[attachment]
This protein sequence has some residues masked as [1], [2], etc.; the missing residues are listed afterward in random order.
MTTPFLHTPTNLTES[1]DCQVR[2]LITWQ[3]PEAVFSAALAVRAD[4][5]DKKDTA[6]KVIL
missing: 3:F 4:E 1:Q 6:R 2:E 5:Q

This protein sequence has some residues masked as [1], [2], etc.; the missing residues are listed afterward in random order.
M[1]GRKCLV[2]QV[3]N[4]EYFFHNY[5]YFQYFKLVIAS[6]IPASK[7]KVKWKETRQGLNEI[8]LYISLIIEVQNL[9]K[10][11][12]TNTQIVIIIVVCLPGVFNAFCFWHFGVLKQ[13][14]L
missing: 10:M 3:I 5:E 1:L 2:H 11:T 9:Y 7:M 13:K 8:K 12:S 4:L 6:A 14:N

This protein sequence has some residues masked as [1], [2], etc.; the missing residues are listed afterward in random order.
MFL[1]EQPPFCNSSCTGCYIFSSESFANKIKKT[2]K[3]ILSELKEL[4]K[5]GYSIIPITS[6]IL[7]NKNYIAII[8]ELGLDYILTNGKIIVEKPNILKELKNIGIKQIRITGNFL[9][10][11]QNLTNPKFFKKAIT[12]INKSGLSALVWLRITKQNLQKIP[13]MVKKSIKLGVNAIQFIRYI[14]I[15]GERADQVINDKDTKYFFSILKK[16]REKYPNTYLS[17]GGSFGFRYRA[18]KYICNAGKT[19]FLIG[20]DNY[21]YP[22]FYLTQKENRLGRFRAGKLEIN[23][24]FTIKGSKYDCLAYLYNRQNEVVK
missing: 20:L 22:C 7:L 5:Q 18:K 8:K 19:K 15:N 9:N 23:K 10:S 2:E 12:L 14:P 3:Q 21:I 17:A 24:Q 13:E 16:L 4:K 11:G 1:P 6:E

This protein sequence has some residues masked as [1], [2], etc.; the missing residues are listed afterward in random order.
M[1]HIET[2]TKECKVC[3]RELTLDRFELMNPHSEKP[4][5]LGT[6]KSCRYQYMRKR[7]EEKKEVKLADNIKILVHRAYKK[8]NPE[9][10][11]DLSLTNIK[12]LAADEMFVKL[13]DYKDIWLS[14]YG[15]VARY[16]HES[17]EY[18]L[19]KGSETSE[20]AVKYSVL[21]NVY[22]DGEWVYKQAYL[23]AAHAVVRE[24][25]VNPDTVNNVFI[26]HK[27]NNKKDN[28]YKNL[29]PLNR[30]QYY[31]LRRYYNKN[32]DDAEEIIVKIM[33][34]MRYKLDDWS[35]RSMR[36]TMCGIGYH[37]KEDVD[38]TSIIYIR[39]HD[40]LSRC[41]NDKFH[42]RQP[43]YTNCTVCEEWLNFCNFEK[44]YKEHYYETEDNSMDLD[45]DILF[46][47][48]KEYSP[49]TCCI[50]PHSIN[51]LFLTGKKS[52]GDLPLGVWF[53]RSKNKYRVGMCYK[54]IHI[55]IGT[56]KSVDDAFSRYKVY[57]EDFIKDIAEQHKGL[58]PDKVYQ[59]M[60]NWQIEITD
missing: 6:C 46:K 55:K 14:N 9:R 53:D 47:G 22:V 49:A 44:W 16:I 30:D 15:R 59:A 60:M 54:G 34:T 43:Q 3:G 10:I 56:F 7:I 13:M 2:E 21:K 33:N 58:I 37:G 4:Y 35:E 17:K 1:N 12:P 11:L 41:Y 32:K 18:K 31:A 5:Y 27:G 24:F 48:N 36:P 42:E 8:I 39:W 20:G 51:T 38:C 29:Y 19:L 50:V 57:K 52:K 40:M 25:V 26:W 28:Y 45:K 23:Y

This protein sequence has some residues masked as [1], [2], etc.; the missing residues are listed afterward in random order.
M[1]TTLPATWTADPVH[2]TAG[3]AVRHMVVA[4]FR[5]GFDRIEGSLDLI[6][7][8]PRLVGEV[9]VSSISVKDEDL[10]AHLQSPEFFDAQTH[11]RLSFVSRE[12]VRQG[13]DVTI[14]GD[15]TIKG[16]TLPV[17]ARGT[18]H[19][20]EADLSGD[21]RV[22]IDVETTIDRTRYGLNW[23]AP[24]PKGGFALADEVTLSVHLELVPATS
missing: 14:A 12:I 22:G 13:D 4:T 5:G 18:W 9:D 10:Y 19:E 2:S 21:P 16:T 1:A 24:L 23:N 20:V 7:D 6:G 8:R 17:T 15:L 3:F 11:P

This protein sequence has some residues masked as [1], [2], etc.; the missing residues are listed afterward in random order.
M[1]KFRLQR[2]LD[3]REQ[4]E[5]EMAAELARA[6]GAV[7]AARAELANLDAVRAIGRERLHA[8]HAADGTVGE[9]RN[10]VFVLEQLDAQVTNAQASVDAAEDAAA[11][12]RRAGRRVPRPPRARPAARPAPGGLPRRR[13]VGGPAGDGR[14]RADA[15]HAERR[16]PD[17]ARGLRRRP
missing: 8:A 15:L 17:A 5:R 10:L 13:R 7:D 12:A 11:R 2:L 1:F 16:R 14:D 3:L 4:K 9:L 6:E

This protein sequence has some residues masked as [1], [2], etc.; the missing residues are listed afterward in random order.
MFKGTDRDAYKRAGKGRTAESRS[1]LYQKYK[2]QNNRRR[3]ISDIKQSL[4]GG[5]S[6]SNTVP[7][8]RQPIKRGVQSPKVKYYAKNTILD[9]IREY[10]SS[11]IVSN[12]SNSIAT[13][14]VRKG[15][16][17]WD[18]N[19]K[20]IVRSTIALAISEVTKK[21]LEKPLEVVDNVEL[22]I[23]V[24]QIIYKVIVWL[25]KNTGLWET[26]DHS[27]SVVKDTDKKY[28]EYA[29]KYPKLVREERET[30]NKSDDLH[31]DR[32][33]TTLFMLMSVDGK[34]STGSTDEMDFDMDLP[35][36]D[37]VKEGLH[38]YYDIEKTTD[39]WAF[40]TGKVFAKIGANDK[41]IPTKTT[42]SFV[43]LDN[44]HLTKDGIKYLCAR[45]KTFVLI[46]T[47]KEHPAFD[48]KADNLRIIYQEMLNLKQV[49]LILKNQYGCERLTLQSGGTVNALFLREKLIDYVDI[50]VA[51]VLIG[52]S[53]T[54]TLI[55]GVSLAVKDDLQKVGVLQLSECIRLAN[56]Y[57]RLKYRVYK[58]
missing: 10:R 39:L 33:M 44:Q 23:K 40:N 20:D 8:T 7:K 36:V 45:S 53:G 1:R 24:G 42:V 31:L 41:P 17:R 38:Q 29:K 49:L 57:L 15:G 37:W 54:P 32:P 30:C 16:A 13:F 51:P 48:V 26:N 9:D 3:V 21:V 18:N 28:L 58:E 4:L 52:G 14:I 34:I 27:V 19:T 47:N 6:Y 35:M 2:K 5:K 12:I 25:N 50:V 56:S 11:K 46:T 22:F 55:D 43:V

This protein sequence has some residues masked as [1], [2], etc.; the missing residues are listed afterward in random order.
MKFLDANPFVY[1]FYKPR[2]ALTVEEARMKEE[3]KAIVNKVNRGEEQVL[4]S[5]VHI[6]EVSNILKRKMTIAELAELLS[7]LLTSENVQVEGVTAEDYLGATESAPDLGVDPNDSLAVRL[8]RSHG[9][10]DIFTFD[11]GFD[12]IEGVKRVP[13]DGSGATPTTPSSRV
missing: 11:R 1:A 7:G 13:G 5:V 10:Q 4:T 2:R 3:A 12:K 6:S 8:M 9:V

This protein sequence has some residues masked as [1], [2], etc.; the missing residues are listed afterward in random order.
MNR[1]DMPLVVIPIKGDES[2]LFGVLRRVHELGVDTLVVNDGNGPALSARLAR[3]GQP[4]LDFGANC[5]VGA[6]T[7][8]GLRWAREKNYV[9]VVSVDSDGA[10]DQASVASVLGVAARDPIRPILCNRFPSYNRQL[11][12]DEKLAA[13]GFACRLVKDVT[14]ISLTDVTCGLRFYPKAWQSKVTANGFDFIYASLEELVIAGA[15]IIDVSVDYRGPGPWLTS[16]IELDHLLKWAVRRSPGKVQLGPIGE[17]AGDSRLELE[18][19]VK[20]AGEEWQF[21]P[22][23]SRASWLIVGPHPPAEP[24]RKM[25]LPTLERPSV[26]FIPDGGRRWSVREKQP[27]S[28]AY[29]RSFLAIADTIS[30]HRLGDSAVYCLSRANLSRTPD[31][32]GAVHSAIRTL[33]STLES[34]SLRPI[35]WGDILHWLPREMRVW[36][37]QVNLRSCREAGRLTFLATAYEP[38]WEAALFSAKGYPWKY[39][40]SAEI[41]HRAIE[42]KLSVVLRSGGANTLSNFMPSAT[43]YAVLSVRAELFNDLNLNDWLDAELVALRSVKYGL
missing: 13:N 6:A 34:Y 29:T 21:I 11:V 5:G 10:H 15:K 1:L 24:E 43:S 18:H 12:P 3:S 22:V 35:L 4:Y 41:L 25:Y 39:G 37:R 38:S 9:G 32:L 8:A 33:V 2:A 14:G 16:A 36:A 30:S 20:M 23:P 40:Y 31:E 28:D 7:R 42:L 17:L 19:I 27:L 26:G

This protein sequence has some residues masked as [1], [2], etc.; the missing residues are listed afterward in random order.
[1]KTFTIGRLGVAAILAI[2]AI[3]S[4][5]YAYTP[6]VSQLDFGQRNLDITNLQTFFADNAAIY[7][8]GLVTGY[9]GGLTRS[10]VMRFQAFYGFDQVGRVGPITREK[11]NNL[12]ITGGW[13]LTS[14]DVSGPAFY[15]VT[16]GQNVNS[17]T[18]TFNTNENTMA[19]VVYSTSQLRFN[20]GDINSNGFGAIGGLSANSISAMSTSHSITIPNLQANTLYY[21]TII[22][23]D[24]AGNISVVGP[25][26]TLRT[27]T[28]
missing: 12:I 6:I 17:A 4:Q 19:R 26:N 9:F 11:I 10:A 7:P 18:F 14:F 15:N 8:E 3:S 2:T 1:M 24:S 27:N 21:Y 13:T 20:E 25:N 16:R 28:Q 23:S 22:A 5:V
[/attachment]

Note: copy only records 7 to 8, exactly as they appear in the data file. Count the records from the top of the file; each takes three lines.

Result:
This protein sequence has some residues masked as [1], [2], etc.; the missing residues are listed afterward in random order.
MFKGTDRDAYKRAGKGRTAESRS[1]LYQKYK[2]QNNRRR[3]ISDIKQSL[4]GG[5]S[6]SNTVP[7][8]RQPIKRGVQSPKVKYYAKNTILD[9]IREY[10]SS[11]IVSN[12]SNSIAT[13][14]VRKG[15][16][17]WD[18]N[19]K[20]IVRSTIALAISEVTKK[21]LEKPLEVVDNVEL[22]I[23]V[24]QIIYKVIVWL[25]KNTGLWET[26]DHS[27]SVVKDTDKKY[28]EYA[29]KYPKLVREERET[30]NKSDDLH[31]DR[32][33]TTLFMLMSVDGK[34]STGSTDEMDFDMDLP[35][36]D[37]VKEGLH[38]YYDIEKTTD[39]WAF[40]TGKVFAKIGANDK[41]IPTKTT[42]SFV[43]LDN[44]HLTKDGIKYLCAR[45]KTFVLI[46]T[47]KEHPAFD[48]KADNLRIIYQEMLNLKQV[49]LILKNQYGCERLTLQSGGTVNALFLREKLIDYVDI[50]VA[51]VLIG[52]S[53]T[54]TLI[55]GVSLAVKDDLQKVGVLQLSECIRLAN[56]Y[57]RLKYRVYK[58]
missing: 10:R 39:L 33:M 44:Q 23:K 40:N 20:D 8:T 7:K 36:V 45:S 53:G 1:R 24:G 42:V 31:L 41:P 17:R 38:Q 29:K 49:L 57:L 15:G 37:W 54:P 32:P 30:C 16:A 13:F 51:P 48:V 26:N 9:D 3:V 21:V 18:N 28:L 58:E 4:L 52:G 14:I 34:I 27:V 19:T 47:N 6:Y 35:M 2:K 5:K 12:I 25:N 50:V 56:S 11:K 46:T 22:F 55:D 43:V

This protein sequence has some residues masked as [1], [2], etc.; the missing residues are listed afterward in random order.
MKFLDANPFVY[1]FYKPR[2]ALTVEEARMKEE[3]KAIVNKVNRGEEQVL[4]S[5]VHI[6]EVSNILKRKMTIAELAELLS[7]LLTSENVQVEGVTAEDYLGATESAPDLGVDPNDSLAVRL[8]RSHG[9][10]DIFTFD[11]GFD[12]IEGVKRVP[13]DGSGATPTTPSSRV
missing: 11:R 1:A 7:G 13:G 5:V 10:Q 4:T 2:R 3:A 12:K 6:S 8:M 9:V